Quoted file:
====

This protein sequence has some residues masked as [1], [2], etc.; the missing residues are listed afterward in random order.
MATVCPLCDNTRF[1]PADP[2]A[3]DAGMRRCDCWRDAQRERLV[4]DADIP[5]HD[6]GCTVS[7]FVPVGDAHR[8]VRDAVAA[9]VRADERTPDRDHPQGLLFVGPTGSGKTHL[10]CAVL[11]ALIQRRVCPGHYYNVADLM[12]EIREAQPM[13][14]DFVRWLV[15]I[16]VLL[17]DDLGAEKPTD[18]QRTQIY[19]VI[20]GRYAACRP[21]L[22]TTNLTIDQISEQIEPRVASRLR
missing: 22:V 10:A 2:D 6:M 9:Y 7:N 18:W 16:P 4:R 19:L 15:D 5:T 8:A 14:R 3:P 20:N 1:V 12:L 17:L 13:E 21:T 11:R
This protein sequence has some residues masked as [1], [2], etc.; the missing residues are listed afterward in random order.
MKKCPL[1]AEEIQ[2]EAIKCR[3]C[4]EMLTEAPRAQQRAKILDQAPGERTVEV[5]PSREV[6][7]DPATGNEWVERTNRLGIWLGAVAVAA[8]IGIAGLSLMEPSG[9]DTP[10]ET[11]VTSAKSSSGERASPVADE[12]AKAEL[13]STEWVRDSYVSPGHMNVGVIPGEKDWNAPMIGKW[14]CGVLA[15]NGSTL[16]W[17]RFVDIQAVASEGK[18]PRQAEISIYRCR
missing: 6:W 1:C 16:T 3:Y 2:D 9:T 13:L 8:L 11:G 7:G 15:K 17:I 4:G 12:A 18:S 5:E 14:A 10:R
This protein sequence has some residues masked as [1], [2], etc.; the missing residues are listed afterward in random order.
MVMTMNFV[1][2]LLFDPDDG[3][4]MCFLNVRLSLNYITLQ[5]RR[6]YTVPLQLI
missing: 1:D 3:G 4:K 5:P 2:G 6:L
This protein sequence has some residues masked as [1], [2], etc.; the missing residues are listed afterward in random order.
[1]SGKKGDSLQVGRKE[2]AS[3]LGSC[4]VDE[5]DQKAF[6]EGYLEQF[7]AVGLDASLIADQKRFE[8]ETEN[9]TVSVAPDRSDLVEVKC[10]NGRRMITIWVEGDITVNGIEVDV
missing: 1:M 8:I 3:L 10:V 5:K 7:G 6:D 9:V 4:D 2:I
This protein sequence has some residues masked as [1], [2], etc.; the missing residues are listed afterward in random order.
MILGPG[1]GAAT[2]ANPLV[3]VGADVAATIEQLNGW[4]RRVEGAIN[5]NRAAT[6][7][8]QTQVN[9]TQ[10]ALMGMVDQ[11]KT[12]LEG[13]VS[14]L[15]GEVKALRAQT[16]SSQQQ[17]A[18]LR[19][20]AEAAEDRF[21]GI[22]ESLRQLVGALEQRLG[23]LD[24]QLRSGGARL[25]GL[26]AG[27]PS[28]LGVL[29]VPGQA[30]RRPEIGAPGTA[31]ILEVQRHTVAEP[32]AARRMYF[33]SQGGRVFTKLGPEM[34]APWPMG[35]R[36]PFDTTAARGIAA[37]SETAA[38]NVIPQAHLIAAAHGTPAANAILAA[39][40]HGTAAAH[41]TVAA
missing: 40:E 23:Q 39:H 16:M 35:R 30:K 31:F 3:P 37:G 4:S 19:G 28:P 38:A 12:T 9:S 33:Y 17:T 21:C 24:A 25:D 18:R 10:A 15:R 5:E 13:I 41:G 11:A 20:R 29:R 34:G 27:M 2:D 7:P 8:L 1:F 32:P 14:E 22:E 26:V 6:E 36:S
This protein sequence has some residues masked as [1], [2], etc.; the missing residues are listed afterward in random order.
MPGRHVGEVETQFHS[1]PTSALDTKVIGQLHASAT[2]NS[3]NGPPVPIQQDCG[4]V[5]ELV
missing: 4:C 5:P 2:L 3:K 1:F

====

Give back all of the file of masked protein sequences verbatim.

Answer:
This protein sequence has some residues masked as [1], [2], etc.; the missing residues are listed afterward in random order.
MATVCPLCDNTRF[1]PADP[2]A[3]DAGMRRCDCWRDAQRERLV[4]DADIP[5]HD[6]GCTVS[7]FVPVGDAHR[8]VRDAVAA[9]VRADERTPDRDHPQGLLFVGPTGSGKTHL[10]CAVL[11]ALIQRRVCPGHYYNVADLM[12]EIREAQPM[13][14]DFVRWLV[15]I[16]VLL[17]DDLGAEKPTD[18]QRTQIY[19]VI[20]GRYAACRP[21]L[22]TTNLTIDQISEQIEPRVASRLR
missing: 22:V 10:A 2:D 6:M 9:Y 7:N 18:W 16:P 4:R 19:L 15:D 5:T 8:A 14:R 3:P 20:N 1:V 12:L 17:L 13:E 21:T 11:R
This protein sequence has some residues masked as [1], [2], etc.; the missing residues are listed afterward in random order.
MKKCPL[1]AEEIQ[2]EAIKCR[3]C[4]EMLTEAPRAQQRAKILDQAPGERTVEV[5]PSREV[6][7]DPATGNEWVERTNRLGIWLGAVAVAA[8]IGIAGLSLMEPSG[9]DTP[10]ET[11]VTSAKSSSGERASPVADE[12]AKAEL[13]STEWVRDSYVSPGHMNVGVIPGEKDWNAPMIGKW[14]CGVLA[15]NGSTL[16]W[17]RFVDIQAVASEGK[18]PRQAEISIYRCR
missing: 6:W 1:C 16:T 3:Y 2:D 9:T 13:L 8:L 11:G 7:G 15:K 17:I 4:G 12:A 18:S 5:E 14:A 10:R
This protein sequence has some residues masked as [1], [2], etc.; the missing residues are listed afterward in random order.
MVMTMNFV[1][2]LLFDPDDG[3][4]MCFLNVRLSLNYITLQ[5]RR[6]YTVPLQLI
missing: 1:D 3:G 4:K 5:P 2:G 6:L
This protein sequence has some residues masked as [1], [2], etc.; the missing residues are listed afterward in random order.
[1]SGKKGDSLQVGRKE[2]AS[3]LGSC[4]VDE[5]DQKAF[6]EGYLEQF[7]AVGLDASLIADQKRFE[8]ETEN[9]TVSVAPDRSDLVEVKC[10]NGRRMITIWVEGDITVNGIEVDV
missing: 1:M 8:I 3:L 10:V 5:K 7:G 6:D 9:V 4:D 2:I
This protein sequence has some residues masked as [1], [2], etc.; the missing residues are listed afterward in random order.
MILGPG[1]GAAT[2]ANPLV[3]VGADVAATIEQLNGW[4]RRVEGAIN[5]NRAAT[6][7][8]QTQVN[9]TQ[10]ALMGMVDQ[11]KT[12]LEG[13]VS[14]L[15]GEVKALRAQT[16]SSQQQ[17]A[18]LR[19][20]AEAAEDRF[21]GI[22]ESLRQLVGALEQRLG[23]LD[24]QLRSGGARL[25]GL[26]AG[27]PS[28]LGVL[29]VPGQA[30]RRPEIGAPGTA[31]ILEVQRHTVAEP[32]AARRMYF[33]SQGGRVFTKLGPEM[34]APWPMG[35]R[36]PFDTTAARGIAA[37]SETAA[38]NVIPQAHLIAAAHGTPAANAILAA[39][40]HGTAAAH[41]TVAA
missing: 40:E 23:Q 39:H 16:M 35:R 30:K 31:F 3:P 37:G 4:S 19:G 28:P 38:A 12:T 9:S 33:Y 17:T 21:C 24:A 25:D 18:R 10:A 15:R 5:E 13:I 41:G 11:A 20:R 29:R 34:G 27:M 2:D 7:P 8:L 1:F 32:P 14:E 22:E 26:V 6:E 36:S
This protein sequence has some residues masked as [1], [2], etc.; the missing residues are listed afterward in random order.
MPGRHVGEVETQFHS[1]PTSALDTKVIGQLHASAT[2]NS[3]NGPPVPIQQDCG[4]V[5]ELV
missing: 4:C 5:P 2:L 3:K 1:F